Columbia planned to quietly release the controversial Easy Rider and were concerned that the 1969 EIFF premiere would take place in the 3,000 seat Playhouse, with Peter Fonda in attendance. They threatened never to premiere another film at Edinburgh. And then they saw the queue - Hell’s Angels from Fife lined the pavement all the way up to the Balmoral hotel.
Without Sam Fuller there would be no Local Hero
A then-unknown Bill Forsyth screened his anti-narrative experimental film Waterloo in 1969. At a party he met Samuel Fuller, the subject of that year’s retrospective. When Forsyth described his film, Fuller took a swing at him, shouting ‘what an insult to your audience!’ According to Forsyth, Fuller ‘nudged’ him into narrative cinema.
The Graphics of Saul Bass
Graphics Festival: A Season of Graphics Dedicated to Saul Bass. Ten title designs comprised the Festival's retrospective; The Man With the Golden Arm, Walk on the Wild Side, Something Wild, Storm Center, Seconds, The Victors, Nine Hours to Rama, West Side Story (end credits), It's a Mad, Mad, Mad World and Grand Prix.
Susannah York's Country Dance
Susannah York attended the Festival for the gala screening of Country Dance, starring York and Peter O'Toole, at the Playhouse. The screenplay was written by Scottish novelist James Kennaway, and much of the film was shot in his native Perthshire.
Darryl F. Zanuck Receives the Golden Thistle
Darryl F. Zanuck, Vice President of Twentieth Century Fox, was presented with the Golden Thistle Award for his outstanding achievement in cinema. The Festival screened a series of films in tribute including The Return of Frank James, My Darling Clementine, How Green Was My Valley and The Grapes of Wrath.
As part of the Festival's celebration of the work of Roger Corman in 1970, Bloody Mama screened as a gala performance at the Odeon cinema amidst a storm of controversy and very mixed reactions. The Festival screened Bloody Mama again in 2009 as part of a retrospective of Corman's work.
Norman McLaren Retrospective
The Festival celebrated the work of Scots-born animator Norman McLaren with a retrospective including his less well-known work New York Lightboard and Korean Alphabet. The Festival has long championed McLaren's work, culminating in the delivery of the seminal McLaren 2014 project in celebration of the centenary of his birth.
The Women's Film Festival
In 1972 Lynda Myles, Laura Mulvey and Claire Johnston programmed a season of films dedicated to women directors that was truly groundbreaking and the first of its kind in Europe. The following year, Myles was appointed as Artistic Director of the Festival, the first ever female director of a film festival anywhere in the world.
The Only Film Festival Worth a Damn
After attending the Festival in 1954 as Honorary President, on his return with Fat City in 1972 John Huston said, “I rarely go to film festivals. The only one as such that’s worth a damn is Edinburgh. My God, it’s unique.”
Werner Herzog's First Retrospective
While in Edinburgh for the premiere of Aguirre Wrath of God and his retrospective in 1973, Werner Herzog disappeared after two days, travelling north to shoot some landscape footage. Herzog first attended the Festival in support of Fata Morgana in 1971, and visited again in 1975 and 1982. A further retrospective on his work was presented in 2001.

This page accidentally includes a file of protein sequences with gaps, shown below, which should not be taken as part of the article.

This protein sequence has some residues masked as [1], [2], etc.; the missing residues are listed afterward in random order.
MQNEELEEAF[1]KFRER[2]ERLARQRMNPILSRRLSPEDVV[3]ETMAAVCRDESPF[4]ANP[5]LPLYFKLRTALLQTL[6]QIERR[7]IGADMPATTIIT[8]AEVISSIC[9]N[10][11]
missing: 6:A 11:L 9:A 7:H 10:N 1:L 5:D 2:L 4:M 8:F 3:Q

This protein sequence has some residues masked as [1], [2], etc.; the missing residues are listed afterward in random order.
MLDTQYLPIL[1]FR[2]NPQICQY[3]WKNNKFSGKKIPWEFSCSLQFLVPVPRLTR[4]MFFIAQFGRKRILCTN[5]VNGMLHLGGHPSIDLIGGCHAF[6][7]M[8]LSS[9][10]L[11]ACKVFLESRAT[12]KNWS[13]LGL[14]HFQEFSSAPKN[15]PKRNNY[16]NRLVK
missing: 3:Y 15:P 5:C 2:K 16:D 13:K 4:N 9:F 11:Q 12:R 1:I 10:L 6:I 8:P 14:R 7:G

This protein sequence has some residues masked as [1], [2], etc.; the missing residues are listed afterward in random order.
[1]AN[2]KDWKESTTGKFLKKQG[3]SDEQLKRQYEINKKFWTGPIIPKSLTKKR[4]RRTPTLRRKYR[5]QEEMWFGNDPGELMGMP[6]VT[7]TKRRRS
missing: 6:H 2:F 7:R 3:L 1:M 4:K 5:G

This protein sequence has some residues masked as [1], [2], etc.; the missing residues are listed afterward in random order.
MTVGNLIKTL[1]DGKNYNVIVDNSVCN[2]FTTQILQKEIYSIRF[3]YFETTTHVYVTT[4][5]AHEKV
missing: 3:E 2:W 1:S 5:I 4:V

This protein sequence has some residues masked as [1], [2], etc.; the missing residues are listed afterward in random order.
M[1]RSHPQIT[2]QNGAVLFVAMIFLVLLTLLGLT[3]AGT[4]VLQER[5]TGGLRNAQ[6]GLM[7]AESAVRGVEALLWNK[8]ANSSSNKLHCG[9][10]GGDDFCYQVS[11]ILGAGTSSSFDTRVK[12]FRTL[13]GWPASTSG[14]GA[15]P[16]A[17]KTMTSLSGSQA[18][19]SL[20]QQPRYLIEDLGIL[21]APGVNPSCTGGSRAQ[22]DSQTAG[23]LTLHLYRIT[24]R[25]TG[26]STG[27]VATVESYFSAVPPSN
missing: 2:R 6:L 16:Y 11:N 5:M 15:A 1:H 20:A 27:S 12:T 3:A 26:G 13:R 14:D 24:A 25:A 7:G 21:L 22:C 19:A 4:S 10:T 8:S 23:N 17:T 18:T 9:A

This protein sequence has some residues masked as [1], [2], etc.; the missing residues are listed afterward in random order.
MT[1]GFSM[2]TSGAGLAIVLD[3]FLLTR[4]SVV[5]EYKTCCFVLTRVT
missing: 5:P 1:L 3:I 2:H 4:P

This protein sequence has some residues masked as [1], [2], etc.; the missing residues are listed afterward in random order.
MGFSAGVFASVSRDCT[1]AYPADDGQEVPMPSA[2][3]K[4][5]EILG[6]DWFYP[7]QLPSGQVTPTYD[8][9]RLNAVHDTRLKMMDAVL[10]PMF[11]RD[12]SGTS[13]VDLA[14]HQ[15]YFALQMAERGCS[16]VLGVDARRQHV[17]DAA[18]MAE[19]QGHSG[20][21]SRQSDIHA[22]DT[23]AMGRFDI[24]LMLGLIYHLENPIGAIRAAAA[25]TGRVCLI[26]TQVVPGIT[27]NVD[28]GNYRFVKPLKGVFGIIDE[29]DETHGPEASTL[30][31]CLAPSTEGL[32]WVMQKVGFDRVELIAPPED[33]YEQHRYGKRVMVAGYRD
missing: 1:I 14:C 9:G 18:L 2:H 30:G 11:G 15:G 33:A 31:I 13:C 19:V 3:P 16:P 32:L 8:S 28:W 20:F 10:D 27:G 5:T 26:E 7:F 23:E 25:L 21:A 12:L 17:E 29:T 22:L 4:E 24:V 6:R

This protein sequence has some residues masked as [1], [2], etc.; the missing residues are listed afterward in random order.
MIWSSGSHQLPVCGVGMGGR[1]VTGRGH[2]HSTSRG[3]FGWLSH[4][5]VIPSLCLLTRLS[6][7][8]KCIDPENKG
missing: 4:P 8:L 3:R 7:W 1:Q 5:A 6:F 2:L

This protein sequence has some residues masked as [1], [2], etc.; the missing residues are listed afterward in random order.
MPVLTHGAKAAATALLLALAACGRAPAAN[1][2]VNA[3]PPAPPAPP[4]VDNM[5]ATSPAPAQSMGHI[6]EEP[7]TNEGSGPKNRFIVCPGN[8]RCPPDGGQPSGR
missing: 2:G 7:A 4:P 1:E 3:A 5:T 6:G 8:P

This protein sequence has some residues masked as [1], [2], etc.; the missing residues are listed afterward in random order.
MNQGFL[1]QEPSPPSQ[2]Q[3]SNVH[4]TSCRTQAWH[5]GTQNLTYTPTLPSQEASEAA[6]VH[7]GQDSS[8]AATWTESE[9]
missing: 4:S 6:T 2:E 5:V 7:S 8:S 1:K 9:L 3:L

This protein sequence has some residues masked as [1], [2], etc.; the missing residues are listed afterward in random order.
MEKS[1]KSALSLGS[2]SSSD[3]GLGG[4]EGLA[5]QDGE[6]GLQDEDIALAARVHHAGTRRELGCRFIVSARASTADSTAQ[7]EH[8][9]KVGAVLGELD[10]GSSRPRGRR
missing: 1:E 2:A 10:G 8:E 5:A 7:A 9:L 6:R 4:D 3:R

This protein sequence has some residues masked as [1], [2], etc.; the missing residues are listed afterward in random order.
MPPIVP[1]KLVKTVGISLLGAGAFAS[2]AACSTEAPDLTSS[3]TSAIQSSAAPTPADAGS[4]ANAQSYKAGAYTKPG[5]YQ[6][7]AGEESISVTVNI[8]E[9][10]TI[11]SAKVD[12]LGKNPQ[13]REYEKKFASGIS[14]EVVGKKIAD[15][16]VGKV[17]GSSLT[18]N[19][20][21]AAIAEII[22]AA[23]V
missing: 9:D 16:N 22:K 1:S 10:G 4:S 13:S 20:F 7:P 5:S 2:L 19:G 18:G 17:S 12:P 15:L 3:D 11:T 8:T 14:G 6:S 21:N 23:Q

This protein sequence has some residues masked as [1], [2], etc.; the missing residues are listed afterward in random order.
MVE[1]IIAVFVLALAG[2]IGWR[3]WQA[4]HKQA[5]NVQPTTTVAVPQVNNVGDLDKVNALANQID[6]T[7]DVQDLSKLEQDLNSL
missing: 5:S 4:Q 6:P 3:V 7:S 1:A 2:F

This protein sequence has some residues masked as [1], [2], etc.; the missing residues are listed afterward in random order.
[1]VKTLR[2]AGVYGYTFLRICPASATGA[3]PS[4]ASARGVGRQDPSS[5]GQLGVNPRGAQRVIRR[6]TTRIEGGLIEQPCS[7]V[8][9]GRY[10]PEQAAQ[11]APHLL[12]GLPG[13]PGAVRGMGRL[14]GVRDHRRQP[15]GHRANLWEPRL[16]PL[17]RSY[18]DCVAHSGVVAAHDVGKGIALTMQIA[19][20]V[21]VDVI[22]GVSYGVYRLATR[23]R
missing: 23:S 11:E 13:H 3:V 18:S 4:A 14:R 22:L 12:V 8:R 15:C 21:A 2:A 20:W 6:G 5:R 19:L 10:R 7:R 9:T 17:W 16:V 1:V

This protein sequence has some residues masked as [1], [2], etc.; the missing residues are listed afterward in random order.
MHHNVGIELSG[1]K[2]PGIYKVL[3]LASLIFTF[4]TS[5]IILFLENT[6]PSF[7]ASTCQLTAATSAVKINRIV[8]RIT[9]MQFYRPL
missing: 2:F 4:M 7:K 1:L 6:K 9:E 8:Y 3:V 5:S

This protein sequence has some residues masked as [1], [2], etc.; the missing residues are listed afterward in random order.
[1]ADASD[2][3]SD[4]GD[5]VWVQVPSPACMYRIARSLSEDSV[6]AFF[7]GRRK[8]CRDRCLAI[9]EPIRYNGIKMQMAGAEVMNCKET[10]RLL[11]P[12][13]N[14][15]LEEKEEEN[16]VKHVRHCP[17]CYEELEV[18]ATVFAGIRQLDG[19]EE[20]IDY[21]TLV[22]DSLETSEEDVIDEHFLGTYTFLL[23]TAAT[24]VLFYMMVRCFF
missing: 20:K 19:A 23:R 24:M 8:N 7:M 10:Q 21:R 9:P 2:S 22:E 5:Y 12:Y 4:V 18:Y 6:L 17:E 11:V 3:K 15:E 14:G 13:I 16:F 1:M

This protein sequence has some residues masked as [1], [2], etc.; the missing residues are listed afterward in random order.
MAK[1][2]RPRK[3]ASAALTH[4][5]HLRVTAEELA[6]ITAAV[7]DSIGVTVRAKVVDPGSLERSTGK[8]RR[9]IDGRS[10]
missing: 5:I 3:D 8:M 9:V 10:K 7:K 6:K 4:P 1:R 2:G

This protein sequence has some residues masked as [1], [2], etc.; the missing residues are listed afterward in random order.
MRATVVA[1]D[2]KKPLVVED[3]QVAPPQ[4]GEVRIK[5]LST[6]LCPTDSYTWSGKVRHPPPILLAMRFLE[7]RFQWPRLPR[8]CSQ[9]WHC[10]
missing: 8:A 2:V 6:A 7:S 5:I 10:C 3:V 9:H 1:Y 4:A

The Crazies invade Edinburgh
When George A. Romero's classic sci-fi horror The Crazies opened the Festival in 1973, staff dressed up in decontamination suits to distribute promotional materials to bewildered passers-by on Princes Street in Edinburgh.
Football as Never Before
The Festival screened Hellmuth Costard’s Football As Never Before in which several 16mm cameras followed George Best in close-up for the whole match between Manchester United and Coventry City. Rarely seen since and thought to be a ‘lost’ film, it was recently unearthed for a screening in Dublin on the 10th anniversary of George’s death.
EIFF screened Monte Hellman’s controversial Cockfighter starring Warren Oates in 1974. Its director of photography Nestor Almendros later wrote, “Only at one brief showing at the Edinburgh festival did Cockfighter receive what it deserved: the response from an enthusiastic public and the acclaim of critics.”
Martin Scorsese Retrospective
EIFF presented a retrospective on then up-and-coming director Martin Scorsese's work, including Who's That Knockin At My Door, Street Scenes, Boxcar Bertha, Mean Streets and Alice Doesn't Live Here Any More. He also attended Filmhouse for the premiere of After Hours in 1986.
Eduardo Paolozzi's Posters
Eminent Scottish sculptor and artist Eduardo Paolozzi, widely considered to be one of the pioneers for pop art, designed three unique posters for the Festival. Paolozzi signed a limited edition of the first in 1973.
Brian De Palma Retrospective
EIFF presented a retrospective of Brian De Palma's work in 1976 including screenings of Greetings, Hi Mom!, Obsession, Phantom of the Paradise and Sisters. De Palma returned to Edinburgh for The Fury in 1978, and again for EIFF's 60th edition in 2006, taking part in a Reel Life on stage interview.
The First Edinburgh International Television Festival